Saturday, 20 July 2019

Book Review & Book Bingo - Round 15: The Invention of Wings (Historical Fiction)

Book Bingo is a reading challenge hosted by Theresa Smith Writes , Mrs B’s Book Reviews and The Book Muse. Every second Saturday, book bingo participants reveal which bingo category they have read and what book they chose. 

This week I have chosen the category 'A book written by an author over 65'.



Book written by an author over age 65.

The Invention of Wings 
by Sue Monk Kidd 
(born August 12th 1948)

Publisher: Tinder Press 
Publication date:7th January 2014
Pages: 373
Format read: paperback
Source: own read


Sarah Grimke is the middle daughter. The one her mother calls 'difficult' and her father calls 'remarkable'. On Sarah's eleventh birthday, Hetty 'Handful' Grimke is taken from the slave quarters she shares with her mother, wrapped in lavender ribbons, and presented to Sarah as a gift.

Sarah knows that what she does next will unleash a world of trouble. She also knows that she cannot accept control over another human's life as a birthday gift. And so, indeed, the trouble begins ...

A powerful, sweeping novel, inspired by real events, and set in the American Deep South of the early nineteenth century, THE INVENTION OF WINGS evokes a world of shocking contrasts, of beauty and ugliness, and of righteous people living daily with cruelty they fail to recognise. Above all, it celebrates the power of friendship and sisterhood against all the odds.
  





The Invention of Wings is a fictionalised tale of Sarah & Angelina Gimke. Sue Monk Kidd drew inspiration from the sisters real-life exploits, grafting fiction into truth to tell their story.

These two women were the first female abolition agents. Sarah was the first woman in the United States to write a comprehensive feminist manifesto, and Angelina was the first woman to speak before a legislative body. They not only paved the way for the abolition of slavery but also made inroads into women’s rights.

There was quite a lot of hype when The Invention of Wings was published and I’d read a lot of glowing reviews with words like heart-breaking, powerful and disturbing so I was expecting an emotional read. However I was quite underwhelmed. The emotion was missing and the significant attention to the development of the main characters pulled away from the main topic of the story; the harsh treatment of slaves and their right to freedom. I felt a lot of the atrocities, the fear, hunger, diseases, cold, brutal treatment and rape, were dulled down.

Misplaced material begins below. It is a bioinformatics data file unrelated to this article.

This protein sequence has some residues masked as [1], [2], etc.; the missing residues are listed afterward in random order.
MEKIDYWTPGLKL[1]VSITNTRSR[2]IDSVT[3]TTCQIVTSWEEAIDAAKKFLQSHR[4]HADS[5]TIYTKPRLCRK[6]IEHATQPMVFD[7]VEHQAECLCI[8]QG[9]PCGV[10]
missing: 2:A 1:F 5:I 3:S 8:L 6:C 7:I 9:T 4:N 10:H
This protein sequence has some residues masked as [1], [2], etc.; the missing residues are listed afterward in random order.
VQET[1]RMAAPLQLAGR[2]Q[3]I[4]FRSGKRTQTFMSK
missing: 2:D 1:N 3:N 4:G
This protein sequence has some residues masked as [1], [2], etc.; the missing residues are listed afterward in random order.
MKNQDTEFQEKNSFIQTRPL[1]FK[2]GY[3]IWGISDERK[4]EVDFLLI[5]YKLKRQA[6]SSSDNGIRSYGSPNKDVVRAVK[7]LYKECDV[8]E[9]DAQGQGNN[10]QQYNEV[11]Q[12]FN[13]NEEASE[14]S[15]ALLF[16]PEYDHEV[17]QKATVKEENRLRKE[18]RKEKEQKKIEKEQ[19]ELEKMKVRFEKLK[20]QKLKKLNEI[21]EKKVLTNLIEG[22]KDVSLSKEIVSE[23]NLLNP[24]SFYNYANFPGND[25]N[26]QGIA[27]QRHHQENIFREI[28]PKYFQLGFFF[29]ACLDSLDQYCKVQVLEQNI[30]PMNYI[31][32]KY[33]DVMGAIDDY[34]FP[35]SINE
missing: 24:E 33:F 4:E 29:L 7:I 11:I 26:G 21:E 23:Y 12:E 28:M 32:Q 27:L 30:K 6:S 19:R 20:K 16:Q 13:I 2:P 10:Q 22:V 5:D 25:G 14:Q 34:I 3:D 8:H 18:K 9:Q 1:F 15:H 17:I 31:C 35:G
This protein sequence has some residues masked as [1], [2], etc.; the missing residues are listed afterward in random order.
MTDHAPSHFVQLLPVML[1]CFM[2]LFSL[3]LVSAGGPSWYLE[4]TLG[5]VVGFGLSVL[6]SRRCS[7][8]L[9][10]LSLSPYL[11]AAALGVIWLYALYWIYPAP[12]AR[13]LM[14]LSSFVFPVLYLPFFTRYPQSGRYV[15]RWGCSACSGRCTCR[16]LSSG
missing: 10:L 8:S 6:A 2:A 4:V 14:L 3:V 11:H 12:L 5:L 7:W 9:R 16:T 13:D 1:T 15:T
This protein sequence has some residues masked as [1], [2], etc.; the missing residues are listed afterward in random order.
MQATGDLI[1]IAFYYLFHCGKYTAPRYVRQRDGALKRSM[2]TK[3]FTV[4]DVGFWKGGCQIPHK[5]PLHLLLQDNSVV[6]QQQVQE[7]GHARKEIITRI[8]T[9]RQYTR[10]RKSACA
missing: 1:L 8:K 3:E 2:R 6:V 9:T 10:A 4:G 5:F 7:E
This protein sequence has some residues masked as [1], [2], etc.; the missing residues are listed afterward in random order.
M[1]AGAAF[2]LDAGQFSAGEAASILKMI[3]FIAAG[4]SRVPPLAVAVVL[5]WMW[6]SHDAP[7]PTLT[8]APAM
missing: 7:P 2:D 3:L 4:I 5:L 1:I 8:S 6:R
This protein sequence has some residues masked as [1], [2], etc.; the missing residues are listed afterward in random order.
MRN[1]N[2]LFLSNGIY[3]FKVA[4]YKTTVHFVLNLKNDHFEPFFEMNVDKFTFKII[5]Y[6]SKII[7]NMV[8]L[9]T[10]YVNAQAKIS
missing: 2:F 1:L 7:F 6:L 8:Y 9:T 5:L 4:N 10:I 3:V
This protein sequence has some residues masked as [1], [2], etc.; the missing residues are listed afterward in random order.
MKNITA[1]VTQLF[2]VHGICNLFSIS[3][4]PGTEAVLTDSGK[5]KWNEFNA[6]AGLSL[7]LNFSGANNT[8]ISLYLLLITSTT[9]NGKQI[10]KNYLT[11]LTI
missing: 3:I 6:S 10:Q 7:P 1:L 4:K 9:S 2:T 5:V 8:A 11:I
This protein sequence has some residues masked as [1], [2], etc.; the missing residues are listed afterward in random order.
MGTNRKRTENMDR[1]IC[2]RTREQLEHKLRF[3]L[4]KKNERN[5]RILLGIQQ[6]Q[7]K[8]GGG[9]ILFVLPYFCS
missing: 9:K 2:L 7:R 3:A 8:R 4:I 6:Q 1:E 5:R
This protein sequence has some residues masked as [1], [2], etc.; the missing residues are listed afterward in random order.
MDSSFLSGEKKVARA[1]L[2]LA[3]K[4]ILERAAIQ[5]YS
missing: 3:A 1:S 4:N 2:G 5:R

The story is told from the point of view of Sarah Gimke and Handful, a young slave girl, given to Sarah for her 11th birthday.
I tried to put myself in Sarah’s shoes; a female from a white aristocratic family. What would I do?
I can never in anyway imagine myself in Handful’s shoes – being owned and having no rights what-so-ever.

The Invention of Wings was a solemn tale, a major part of American history. It is a story of standing up for what you believe and speaking out, but ultimately a story of hope.


🌟🌟🌟
 My rating   3/5

#BookBingo2019


  

4 comments:

  1. Thanks for this review, gives me something to think on regarding this book. Great that you could match it to what is one of the more tricky bingo categories!

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    1. I did find the age one quite tricky. I spent a long time googling authors. I think I may have loved this more if I didn’t read so many reviews before hand. My expectations were high.

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  2. I've read Sue Monk Kidd before and enjoyed her work. That's too bad this was a letdown, the premise sounds good.

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    1. I think my expectations were too high. That happens sometimes.

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